The Oberlin 2008 production Death Of A Salesman began more than two years ago, but its roots go back to Calvin C. Hernton (1932-2001). A professor of African American Studies at Oberlin for 27 years, he served as a mentor to both Brooks and the younger Emeka.

The relationship between the 1970 graduate and Hernton, a playwright as well as a poet, novelist, and essayist, evolved into a lifelong collaboration that often brought them together to work on such projects as Brooks' ABC series A Man Called Hawk. It's little wonder that in 1996 Hernton took the opportunity to introduce the two alumni during the reunion weekend, and that they became close friends.

Since then, Brooks has become a mentor to Emeka and a professional colleague. In 2004, Brooks played the title role in King Lear at the Yale Repertory Theatre and provided the vision for the production, which was set in America 3000 years before Columbus arrived. Joining him in the cast was Emeka, who played the role of Edgar and also served as movement coordinator using African-based Capoeira to create a unique physical vocabulary for the production. It was during the play's run and discussions with Brooks that Emeka began to develop his idea of framing Willy Loman's story through the struggles of a Black family in a multi-cultural, multi-ethnic New York during the 40's and 50's.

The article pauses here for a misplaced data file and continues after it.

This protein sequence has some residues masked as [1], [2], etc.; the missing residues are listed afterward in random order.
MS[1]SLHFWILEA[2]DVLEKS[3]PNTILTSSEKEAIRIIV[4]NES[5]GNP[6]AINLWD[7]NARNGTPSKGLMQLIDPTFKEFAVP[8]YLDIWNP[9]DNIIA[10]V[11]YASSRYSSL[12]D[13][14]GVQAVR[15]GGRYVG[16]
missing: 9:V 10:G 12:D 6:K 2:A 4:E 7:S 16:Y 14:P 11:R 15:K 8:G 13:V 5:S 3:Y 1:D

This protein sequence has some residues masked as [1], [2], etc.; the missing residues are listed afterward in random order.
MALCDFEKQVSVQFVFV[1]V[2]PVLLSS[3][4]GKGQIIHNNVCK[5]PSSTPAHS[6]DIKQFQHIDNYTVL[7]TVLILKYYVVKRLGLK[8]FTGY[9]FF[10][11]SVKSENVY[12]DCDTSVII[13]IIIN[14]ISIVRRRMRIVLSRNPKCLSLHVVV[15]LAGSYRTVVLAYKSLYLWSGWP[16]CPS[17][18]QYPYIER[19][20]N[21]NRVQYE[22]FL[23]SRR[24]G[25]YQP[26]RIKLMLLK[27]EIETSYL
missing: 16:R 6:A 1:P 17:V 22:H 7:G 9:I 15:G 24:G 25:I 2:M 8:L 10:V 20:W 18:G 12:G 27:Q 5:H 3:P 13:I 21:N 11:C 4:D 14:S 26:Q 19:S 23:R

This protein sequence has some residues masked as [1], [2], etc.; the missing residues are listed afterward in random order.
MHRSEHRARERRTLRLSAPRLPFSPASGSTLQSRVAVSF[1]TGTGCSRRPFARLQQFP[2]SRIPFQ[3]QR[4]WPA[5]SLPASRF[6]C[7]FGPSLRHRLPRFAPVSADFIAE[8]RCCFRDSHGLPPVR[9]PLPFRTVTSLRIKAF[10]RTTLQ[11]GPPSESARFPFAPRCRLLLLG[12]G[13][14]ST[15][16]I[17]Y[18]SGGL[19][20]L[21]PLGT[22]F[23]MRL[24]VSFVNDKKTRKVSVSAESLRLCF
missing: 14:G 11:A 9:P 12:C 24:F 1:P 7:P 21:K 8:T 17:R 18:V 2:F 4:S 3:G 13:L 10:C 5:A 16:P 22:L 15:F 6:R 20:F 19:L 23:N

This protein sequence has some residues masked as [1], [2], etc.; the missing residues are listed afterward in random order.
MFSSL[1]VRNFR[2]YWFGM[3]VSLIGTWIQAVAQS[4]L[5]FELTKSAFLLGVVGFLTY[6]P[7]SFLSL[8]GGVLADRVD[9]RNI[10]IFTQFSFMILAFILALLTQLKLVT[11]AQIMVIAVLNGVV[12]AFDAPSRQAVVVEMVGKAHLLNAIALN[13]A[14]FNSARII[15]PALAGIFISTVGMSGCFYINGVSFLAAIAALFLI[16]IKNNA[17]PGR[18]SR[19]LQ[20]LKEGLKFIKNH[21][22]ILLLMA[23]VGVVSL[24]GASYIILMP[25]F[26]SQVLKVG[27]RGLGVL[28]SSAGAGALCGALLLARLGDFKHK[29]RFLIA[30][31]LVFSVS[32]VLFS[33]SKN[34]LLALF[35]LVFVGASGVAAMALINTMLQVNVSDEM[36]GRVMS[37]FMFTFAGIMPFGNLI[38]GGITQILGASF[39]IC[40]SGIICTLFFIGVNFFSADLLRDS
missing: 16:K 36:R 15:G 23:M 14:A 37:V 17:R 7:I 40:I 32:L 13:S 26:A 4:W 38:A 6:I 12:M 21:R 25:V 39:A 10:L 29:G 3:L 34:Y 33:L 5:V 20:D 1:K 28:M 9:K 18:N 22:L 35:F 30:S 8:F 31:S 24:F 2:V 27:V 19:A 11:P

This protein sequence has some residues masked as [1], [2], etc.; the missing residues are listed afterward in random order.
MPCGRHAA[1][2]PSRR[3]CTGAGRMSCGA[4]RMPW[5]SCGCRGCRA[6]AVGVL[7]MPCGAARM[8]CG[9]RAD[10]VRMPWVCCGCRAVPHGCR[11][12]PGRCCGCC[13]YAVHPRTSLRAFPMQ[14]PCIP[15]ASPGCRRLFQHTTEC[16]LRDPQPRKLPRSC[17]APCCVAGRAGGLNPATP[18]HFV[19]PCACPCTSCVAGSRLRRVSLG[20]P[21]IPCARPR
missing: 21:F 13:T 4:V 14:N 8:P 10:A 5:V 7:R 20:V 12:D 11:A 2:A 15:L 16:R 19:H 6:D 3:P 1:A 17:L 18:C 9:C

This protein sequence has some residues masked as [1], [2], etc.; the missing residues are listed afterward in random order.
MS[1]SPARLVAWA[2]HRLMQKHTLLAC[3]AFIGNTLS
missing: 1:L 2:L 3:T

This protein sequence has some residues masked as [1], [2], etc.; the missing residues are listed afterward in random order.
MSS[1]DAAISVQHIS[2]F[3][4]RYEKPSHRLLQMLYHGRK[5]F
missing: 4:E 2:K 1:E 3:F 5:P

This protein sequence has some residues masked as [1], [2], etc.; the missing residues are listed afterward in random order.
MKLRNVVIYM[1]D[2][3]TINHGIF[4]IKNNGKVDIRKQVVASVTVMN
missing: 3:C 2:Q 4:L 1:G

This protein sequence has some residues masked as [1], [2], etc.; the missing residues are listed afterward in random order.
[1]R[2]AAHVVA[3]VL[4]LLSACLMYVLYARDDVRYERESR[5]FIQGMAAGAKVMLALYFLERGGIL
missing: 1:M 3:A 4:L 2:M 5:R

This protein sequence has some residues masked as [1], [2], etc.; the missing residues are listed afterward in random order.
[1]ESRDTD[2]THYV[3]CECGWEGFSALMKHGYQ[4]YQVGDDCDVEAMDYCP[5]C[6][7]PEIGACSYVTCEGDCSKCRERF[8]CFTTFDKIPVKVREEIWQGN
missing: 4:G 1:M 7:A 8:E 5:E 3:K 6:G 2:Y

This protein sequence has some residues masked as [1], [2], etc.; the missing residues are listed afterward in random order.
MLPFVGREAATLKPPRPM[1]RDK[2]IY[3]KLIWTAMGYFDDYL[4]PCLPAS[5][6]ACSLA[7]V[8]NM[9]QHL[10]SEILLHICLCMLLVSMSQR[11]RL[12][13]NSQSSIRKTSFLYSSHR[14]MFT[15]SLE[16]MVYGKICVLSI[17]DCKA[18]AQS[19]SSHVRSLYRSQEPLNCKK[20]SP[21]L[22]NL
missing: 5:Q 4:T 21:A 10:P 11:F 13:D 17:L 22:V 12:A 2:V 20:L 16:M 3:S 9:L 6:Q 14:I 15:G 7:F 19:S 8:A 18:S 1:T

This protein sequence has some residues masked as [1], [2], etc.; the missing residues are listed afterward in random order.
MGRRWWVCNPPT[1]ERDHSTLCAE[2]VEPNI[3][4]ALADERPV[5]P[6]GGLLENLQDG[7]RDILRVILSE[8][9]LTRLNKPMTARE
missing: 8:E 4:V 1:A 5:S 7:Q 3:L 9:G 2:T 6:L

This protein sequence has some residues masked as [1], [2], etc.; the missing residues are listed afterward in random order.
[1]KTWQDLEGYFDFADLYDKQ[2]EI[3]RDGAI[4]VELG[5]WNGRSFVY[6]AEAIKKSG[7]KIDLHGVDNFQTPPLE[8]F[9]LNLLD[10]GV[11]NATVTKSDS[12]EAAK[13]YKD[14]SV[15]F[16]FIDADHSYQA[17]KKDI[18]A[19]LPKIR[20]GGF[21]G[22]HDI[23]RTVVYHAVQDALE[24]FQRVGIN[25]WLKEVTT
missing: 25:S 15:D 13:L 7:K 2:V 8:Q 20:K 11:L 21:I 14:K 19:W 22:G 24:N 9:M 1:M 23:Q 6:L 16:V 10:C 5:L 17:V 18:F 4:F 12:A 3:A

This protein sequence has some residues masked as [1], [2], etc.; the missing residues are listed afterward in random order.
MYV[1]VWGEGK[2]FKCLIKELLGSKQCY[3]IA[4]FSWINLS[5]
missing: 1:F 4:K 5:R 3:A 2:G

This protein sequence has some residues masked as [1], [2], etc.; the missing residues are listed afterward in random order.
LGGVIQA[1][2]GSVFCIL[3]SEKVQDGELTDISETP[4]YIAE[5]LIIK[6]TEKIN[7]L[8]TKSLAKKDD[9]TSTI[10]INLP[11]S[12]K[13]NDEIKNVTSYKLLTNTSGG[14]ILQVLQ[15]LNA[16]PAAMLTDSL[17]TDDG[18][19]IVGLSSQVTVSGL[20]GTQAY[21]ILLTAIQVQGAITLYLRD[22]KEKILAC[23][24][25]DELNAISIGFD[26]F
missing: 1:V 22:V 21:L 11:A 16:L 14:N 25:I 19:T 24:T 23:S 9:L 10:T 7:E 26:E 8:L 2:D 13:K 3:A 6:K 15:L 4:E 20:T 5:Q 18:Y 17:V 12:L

Two years later, Emeka joined the Oberlin faculty. By this time his ideas about Death Of A Salesman had coalesced, and he shared them with Oberlin President Marvin Krislov and the college community who became excited about retelling the classic American play through a different kind of lens. Plans were made to help Emeka experiment with the retelling by presenting excerpts of the play in the form of a dramatic reading that would be presented on campus with Brooks in the lead.

The date was set for March 2008, actors were gathered, and the result was a spectacular evening of theater. Campus and community members packed West Lecture Hall. The actor, who maintains close ties with the Oberlin community, received a warm and extended welcome when he stepped on the stage. He and the troupe of professional and student performers then proceeded to illuminate the tragic nightmare within the American dream that crushes Willy Loman with all the grace and fluency at their command.

The audience was rapt; an observer could have heard the proverbial pin drop as the ensemble gave voice to the Arthur Miller characters, a new voice quite unlike anything heard in the theater world before. The applause when it came was thunderous. President Krislov described the evening as "electrifying" and "breathtakingly powerful." Emeka's experiment had succeeded.
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